When you go to a doctor’s office and sit down with a physician/PA/NP, do you feel listened to? Have you ever walked out thinking to yourself, “Wow, they really took the time to listen and understand my perspective.” I’m learning more and more that the art of being a good medical provider is more about communication and listening skills, than it is memorizing drugs and diseases (that’s what we have iPhone apps for.) There are no apps for compassion, listening, empathy, and giving someone all your attention and enough time to be heard.
It is important to get diagnoses right: to recognize psoriasis and lupus, cancer and schizophrenia, AIDS and alcoholism. However, it is no less important to get the name of the illness right. It is no less important to recognize that for the sufferer, the name of the disease, spiritually speaking, is humiliation or fear or malaise or endless pain or loneliness or despair or the end of a career or the end of a life. It is no less important to recognize that this is a human being to whom a terrible thing is happening, and whatever other name this terrible thing bears, its name is tragedy.
One of the things we have talked about extensively in our courses is that being able to “take a good medical history” is everything. However, somehow you have to find a balance between allowing the patient to tell us THEIR story with the nuances, effects, burdens, joy, sadness, discouragement and perseverance that is their own experience, and the list of a gazillion questions we have to make sure we cover somehow. The dance between “tell me about why you’re here today” and “have you ever had cough? vomiting? heartburn? difficulty peeing? constipation? tremor? incontinence? colonoscopy? tetanus shot? tuberculosis? epilepsy? do you shoot up heroin??”
The truth we must bear as ministers of medicine, is that we must first see the suffering if we are to help relieve it, and that we cannot see it without in some sense experiencing it. To be transformed, to love with open eyes, is to join in the suffering of the world, as Jesus did.
By joining the sufferer’s story through listening and affirming, I can honor the fullness of their personhood, that they are the hero of their own story, that I am joining them on their journey but that they are the ones courageous enough to carry the suffering that they do. I must affirm that their experience and who they are is more than just an interesting diagnosis and a list of pertinent positives and negatives, that their story is much more complicated than merely the symptoms of disease, just as my own story is more than my own health problems. Who we are is a composite of all aspects of our lives, everything is intertwined, which is why working as a healthcare provider is a spiritual endeavor. To be truly compassionate we cannot stand at a distance. We have to find out what exactly that disease means to the sufferer- is it merely the annoyance of flaky skin? Or is it the identity as an outcast, a “leper,” unaccepted and uncomfortable out in our community? What does the disease mean for their personhood? Or have they been made to feel less of a person by impersonal healthcare workers and gawking society members?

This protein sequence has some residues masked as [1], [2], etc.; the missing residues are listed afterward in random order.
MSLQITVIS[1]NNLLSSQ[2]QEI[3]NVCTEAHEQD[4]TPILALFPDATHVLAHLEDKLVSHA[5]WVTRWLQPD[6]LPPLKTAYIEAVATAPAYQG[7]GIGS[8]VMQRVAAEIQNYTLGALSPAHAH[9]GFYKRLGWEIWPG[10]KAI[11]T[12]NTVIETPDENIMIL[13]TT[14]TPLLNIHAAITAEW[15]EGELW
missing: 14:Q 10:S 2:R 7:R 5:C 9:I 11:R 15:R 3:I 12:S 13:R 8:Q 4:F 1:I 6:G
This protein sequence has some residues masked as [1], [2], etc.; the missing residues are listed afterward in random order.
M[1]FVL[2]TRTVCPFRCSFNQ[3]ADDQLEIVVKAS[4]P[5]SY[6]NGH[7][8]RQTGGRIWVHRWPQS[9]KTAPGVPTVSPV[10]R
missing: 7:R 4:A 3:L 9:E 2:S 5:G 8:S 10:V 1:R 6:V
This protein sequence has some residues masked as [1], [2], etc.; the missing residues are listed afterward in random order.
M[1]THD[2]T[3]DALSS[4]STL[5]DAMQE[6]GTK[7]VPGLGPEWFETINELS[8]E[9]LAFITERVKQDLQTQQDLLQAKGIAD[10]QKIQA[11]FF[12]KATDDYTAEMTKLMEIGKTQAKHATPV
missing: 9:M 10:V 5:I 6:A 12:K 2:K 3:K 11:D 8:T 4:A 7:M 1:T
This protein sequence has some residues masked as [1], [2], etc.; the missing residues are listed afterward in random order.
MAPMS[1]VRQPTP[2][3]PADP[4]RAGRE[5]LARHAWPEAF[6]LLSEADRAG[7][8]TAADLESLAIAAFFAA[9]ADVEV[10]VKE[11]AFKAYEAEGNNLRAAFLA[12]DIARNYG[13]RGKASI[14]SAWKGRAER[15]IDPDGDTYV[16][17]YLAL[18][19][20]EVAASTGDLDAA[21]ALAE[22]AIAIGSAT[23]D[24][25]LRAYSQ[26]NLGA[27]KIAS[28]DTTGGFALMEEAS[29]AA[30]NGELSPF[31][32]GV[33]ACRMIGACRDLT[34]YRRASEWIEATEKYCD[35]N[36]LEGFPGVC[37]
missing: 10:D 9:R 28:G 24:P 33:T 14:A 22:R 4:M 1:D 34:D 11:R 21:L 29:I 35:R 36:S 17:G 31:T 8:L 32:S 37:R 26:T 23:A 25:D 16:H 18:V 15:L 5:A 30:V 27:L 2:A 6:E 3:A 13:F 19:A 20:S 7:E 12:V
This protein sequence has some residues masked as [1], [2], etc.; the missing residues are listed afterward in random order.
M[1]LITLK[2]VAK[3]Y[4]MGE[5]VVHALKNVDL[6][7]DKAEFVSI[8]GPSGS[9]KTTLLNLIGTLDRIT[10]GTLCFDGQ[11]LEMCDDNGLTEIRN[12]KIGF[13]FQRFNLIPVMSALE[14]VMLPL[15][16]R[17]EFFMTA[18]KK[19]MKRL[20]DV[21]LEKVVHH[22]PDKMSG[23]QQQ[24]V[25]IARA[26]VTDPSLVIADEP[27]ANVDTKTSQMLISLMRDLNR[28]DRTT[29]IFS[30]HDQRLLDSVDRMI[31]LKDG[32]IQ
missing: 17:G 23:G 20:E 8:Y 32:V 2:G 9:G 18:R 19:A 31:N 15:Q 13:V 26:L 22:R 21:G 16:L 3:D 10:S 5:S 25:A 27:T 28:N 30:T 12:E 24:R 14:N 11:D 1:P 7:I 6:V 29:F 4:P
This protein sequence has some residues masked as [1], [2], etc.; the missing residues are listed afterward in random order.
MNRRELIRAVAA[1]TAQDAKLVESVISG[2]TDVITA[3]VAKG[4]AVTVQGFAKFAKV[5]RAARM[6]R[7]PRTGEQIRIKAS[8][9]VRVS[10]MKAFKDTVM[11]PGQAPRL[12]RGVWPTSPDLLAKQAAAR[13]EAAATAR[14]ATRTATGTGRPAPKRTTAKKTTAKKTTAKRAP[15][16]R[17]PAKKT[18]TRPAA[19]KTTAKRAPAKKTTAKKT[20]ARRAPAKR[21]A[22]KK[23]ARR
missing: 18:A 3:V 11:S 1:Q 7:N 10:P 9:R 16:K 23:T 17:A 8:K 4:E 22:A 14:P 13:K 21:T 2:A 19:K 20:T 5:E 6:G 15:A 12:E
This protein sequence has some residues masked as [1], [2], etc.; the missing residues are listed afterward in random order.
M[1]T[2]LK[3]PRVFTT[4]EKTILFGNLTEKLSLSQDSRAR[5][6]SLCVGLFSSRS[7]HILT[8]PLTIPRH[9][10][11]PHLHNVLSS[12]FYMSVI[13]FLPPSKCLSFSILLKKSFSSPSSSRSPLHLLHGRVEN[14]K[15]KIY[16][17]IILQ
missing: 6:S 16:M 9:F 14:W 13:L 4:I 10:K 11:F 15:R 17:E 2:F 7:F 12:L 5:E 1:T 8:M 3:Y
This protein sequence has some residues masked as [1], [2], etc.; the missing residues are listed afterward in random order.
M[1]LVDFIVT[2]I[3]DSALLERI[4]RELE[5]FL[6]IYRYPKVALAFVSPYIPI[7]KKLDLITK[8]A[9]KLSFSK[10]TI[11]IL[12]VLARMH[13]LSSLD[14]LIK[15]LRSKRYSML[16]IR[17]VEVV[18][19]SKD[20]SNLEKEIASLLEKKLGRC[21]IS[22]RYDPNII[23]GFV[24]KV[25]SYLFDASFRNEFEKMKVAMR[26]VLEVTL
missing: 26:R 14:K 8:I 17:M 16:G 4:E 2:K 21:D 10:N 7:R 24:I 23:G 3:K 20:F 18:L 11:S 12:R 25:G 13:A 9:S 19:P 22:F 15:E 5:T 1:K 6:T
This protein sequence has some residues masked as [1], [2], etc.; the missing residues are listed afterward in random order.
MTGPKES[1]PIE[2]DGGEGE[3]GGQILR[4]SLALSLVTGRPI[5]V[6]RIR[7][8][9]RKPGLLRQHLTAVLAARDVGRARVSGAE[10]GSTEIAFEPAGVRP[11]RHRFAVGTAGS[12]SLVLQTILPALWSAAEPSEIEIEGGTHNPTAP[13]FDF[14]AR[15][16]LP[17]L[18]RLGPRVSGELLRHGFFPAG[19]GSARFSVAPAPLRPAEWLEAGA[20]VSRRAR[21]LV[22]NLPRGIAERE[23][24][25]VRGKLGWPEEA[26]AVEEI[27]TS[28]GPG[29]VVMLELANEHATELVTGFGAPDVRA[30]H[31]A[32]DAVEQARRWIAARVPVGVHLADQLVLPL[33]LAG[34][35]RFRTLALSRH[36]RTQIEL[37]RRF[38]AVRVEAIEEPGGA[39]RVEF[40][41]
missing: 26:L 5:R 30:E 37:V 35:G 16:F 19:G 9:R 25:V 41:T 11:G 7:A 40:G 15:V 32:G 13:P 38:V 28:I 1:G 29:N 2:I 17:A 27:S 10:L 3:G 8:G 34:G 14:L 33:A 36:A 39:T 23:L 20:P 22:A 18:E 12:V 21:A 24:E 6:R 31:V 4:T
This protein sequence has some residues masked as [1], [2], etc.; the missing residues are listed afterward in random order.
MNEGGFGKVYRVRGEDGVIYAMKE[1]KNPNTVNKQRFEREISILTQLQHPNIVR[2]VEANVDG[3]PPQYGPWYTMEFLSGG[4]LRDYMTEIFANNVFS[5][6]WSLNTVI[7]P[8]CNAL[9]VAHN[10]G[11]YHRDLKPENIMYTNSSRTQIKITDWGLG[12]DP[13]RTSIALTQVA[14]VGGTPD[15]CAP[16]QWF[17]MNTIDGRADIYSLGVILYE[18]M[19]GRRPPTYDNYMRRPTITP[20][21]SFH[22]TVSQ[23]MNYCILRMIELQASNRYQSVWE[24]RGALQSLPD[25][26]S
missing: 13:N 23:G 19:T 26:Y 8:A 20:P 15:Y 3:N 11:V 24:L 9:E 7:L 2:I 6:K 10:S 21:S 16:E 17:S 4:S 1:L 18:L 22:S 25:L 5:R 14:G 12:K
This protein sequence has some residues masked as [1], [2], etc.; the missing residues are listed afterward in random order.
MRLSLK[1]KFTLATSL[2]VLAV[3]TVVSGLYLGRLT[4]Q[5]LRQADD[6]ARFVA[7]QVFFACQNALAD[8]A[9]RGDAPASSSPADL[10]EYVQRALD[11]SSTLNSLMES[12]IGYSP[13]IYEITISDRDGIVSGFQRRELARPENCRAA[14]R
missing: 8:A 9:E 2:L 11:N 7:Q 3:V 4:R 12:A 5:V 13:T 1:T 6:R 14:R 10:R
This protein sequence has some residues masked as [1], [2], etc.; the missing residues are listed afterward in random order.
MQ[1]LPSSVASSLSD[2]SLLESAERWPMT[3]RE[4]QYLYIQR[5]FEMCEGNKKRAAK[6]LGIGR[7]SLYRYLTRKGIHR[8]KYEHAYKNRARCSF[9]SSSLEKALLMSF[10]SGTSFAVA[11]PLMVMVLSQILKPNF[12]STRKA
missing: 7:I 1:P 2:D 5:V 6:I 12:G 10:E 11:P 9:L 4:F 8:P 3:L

I will never forget that scene in Erin Brockovich in which the cancer sufferer from the community Erin was advocating for asked if after having a double mastectomy and total hysterectomy, if she was still even a woman?
This is where I believe I have to be willing to go with a patient, in order to convey the depth of love, compassion, and care that I believe I am compelled to convey as a follower of Jesus. Yeah, it’s heartbreaking, but when suffering ceases to break out hearts, we have disconnected ourselves from the realities of this world in a way that reduces our ability to provide excellent care.
‘To be a patient is to be one who is patient, one who endures.’ ‘The Stoic ideal of patience is designed to result in resignation. In contrast, Christian endurance produces hope. The difference is crucial. The Christian virtue of patience is the power that looks suffering square in the face, sees it for what it is, and then decides what is to be done about it. It is in this process of clear vision, open acknowledgment, and careful decision that endurance produces character, the sort of character that is full of the hope that neither suffering nor anything else in all creation will ever be able to separate us from the love of God.’
I want to be the sort of provider that points patients toward hope. Not a fruitless, misleading hope that “everything is going to be ok” but hope in that they are worthwhile, their lives have meaning, they are loved by the God of the universe, and that at least someone, if only myself, is IN it with them, is willing to truly listen to their heart. I don’t want to be so busy getting through my questions and listening to their heart sounds that I miss their broken heart.
note: all quotes from Margaret Mohrmann MD “Medicine as Ministry”